13 Concept 14.2 Changes in Gene Expression Underlie Cell Differentiation in Development Induction involves the activation or inactivation of specific genes through signal transduction cascades in the responding cells. Example from nematode development: Much of development is controlled by the molecular switches that allow a cell to proceed down one of two alternative tracks.

14 Figure 14.10 The Concept of Embryonic Induction

15 Concept 14.3 Spatial Differences in Gene Expression Lead to Morphogenesis Pattern formation—the process that results in the spatial organization of tissues— linked with morphogenesis, creation of body form Spatial differences in gene expression depend on: Cells in body must “know” where they are in relation to the body. Cells must activate appropriate pattern of gene expression.

16 Concept 14.3 Spatial Differences in Gene Expression Lead to Morphogenesis Programmed cell death—apoptosis—is also important. Many cells and structures form and then disappear during development. Sequential expression of two genes called ced-3 and ced-4 (for cell death) are essential for apoptosis. Their expression in the human embryo guides development of fingers and toes.

17 In-Text Art, Ch. 14, p. 273

18 Concept 14.3 Spatial Differences in Gene Expression Lead to Morphogenesis Flowers are composed of four organ types (sepals, petals, stamens, carpels) arranged around a central axis in whorls. In Arabidopsis thaliana, flowers develop from a meristem at the growing point on the stem. The identity of each whorl is determined by organ identity genes.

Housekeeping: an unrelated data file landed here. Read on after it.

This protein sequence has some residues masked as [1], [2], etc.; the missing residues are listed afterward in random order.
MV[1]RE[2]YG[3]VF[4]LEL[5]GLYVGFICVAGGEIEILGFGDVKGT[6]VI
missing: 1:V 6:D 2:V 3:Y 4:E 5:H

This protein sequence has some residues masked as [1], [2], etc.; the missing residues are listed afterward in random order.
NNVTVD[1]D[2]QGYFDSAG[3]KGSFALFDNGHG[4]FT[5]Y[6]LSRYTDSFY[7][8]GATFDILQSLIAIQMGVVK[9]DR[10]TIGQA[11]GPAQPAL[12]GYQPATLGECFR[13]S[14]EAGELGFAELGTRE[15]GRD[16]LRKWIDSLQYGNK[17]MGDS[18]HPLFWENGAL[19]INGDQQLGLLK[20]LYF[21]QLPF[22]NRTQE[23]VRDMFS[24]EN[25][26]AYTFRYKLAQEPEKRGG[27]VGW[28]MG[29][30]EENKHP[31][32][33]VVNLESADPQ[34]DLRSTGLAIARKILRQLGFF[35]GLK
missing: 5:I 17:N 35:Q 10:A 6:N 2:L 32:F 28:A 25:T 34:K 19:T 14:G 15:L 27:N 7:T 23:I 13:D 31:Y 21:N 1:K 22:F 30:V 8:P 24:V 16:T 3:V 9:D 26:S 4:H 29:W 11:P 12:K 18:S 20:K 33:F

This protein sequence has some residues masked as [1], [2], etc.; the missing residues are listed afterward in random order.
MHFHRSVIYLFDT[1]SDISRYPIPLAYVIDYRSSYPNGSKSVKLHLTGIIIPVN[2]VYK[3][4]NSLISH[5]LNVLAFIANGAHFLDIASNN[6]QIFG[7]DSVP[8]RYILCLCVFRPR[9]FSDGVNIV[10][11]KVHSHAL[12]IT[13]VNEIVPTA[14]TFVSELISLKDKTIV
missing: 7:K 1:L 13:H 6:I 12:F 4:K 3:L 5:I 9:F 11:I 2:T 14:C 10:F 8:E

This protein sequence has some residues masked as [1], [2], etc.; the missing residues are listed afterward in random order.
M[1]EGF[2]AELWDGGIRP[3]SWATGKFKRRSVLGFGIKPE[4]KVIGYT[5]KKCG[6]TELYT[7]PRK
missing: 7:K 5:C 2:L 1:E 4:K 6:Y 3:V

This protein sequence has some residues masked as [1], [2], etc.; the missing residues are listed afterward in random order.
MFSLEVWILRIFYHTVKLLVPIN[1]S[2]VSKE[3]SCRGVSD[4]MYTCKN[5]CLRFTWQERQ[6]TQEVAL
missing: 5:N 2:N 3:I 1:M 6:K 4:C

19 Figure 14.11 Gene Expression and Morphogenesis in Arabidopsis Flowers (Part 1)

20 Concept 14.3 Spatial Differences in Gene Expression Lead to Morphogenesis Three classes of organ identity genes in Arabidopsis: Class A, expressed in sepals and petals Class B, expressed in petals and stamens Class C, expressed in stamens and carpels Gene regulation is combinatorial—the composition of active dimers depends on the location of the cell and determines which genes will be activated.

21 Figure 14.11 Gene Expression and Morphogenesis in Arabidopsis Flowers (Part 2)

22 Figure 14.11 Gene Expression and Morphogenesis in Arabidopsis Flowers (Part 3)

23 Figure 14.12 The French Flag Model (Part 2)

24 Concept 14.3 Spatial Differences in Gene Expression Lead to Morphogenesis The fruit fly Drosophila melanogaster has a body made of different segments. The head, thorax, and abdomen are each made of several segments. 24 hours after fertilization a larva appears, with recognizable segments that look similar. The fates of the cells to become different adult segments are already determined.

25 In-Text Art, Ch. 14, p. 276 (1)

26 Concept 14.3 Spatial Differences in Gene Expression Lead to Morphogenesis Hox genes are expressed in different combinations along the length of the embryo. They determine cell fates within each segment and direct cells to become certain structures, such as eyes or wings. Hox genes are homeotic genes that are shared by all animals.

27 Concept 14.3 Spatial Differences in Gene Expression Lead to Morphogenesis Clues to hox gene function came from homeotic mutants. Antennapedia mutation—legs grow in place of antennae. Bithorax mutation—an extra pair of wings grow.

28 Figure 14.14 A Homeotic Mutation in Drosophila (Part 1)

29 Figure 14.14 A Homeotic Mutation in Drosophila (Part 2)